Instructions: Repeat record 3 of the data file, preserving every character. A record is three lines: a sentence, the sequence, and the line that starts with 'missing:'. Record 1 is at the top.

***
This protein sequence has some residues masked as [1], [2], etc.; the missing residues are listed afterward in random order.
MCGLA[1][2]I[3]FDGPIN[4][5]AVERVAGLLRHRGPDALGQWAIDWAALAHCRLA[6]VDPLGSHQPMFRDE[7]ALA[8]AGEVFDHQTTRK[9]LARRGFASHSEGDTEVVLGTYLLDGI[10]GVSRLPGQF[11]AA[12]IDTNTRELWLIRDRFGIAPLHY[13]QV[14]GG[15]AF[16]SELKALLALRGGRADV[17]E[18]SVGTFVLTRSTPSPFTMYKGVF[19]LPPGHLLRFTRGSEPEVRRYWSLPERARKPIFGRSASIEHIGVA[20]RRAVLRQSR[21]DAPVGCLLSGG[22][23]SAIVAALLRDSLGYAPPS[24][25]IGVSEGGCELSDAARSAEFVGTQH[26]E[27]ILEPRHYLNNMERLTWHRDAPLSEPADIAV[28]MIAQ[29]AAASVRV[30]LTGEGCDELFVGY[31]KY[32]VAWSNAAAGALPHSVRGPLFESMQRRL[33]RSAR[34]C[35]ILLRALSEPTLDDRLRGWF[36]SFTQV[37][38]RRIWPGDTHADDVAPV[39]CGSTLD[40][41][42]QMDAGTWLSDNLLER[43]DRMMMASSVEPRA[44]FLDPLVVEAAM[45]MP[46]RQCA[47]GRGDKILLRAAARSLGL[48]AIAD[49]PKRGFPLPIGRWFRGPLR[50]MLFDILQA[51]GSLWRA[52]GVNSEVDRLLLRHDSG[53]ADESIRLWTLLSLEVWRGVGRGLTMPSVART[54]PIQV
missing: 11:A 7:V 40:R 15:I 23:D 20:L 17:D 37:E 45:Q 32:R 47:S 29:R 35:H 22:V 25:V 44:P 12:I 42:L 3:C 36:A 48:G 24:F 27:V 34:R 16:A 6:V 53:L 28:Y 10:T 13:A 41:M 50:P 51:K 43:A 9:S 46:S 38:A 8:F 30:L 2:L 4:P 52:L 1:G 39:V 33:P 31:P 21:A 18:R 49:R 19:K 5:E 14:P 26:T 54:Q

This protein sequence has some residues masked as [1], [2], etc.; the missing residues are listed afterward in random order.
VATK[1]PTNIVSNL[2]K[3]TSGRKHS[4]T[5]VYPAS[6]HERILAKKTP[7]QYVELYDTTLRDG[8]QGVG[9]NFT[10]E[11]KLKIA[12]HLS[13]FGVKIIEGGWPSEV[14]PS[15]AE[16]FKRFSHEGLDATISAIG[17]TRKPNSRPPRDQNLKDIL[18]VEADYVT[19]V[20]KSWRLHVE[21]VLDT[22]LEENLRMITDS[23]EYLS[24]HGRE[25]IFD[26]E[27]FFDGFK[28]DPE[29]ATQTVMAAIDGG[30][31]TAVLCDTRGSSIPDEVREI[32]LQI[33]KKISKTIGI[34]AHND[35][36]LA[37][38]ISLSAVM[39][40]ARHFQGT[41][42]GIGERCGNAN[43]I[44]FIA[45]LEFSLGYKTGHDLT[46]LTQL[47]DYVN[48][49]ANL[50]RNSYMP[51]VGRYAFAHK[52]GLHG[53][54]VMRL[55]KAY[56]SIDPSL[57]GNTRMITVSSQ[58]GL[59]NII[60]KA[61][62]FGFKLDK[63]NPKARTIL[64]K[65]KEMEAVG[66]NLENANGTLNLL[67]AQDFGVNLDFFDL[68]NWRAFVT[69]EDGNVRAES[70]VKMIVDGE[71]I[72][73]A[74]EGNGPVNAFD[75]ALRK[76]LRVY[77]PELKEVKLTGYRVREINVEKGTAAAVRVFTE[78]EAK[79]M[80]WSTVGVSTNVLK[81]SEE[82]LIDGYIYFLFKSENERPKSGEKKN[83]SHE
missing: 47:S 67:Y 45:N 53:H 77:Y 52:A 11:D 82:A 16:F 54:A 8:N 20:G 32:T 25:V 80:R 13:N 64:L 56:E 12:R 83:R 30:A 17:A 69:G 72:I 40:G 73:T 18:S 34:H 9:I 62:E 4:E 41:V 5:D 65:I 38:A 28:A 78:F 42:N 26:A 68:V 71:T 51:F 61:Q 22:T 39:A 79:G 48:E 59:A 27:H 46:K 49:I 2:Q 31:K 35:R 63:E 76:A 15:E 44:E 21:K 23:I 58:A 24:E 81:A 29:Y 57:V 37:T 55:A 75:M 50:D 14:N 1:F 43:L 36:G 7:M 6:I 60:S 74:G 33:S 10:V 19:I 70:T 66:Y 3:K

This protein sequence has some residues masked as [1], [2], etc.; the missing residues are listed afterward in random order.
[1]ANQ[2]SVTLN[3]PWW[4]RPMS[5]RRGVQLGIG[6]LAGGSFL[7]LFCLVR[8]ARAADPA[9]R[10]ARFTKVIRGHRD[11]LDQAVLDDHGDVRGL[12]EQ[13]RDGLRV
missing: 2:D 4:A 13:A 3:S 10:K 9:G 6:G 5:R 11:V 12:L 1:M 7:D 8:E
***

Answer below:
This protein sequence has some residues masked as [1], [2], etc.; the missing residues are listed afterward in random order.
[1]ANQ[2]SVTLN[3]PWW[4]RPMS[5]RRGVQLGIG[6]LAGGSFL[7]LFCLVR[8]ARAADPA[9]R[10]ARFTKVIRGHRD[11]LDQAVLDDHGDVRGL[12]EQ[13]RDGLRV
missing: 2:D 4:A 13:A 3:S 10:K 9:G 6:G 5:R 11:V 12:L 1:M 7:D 8:E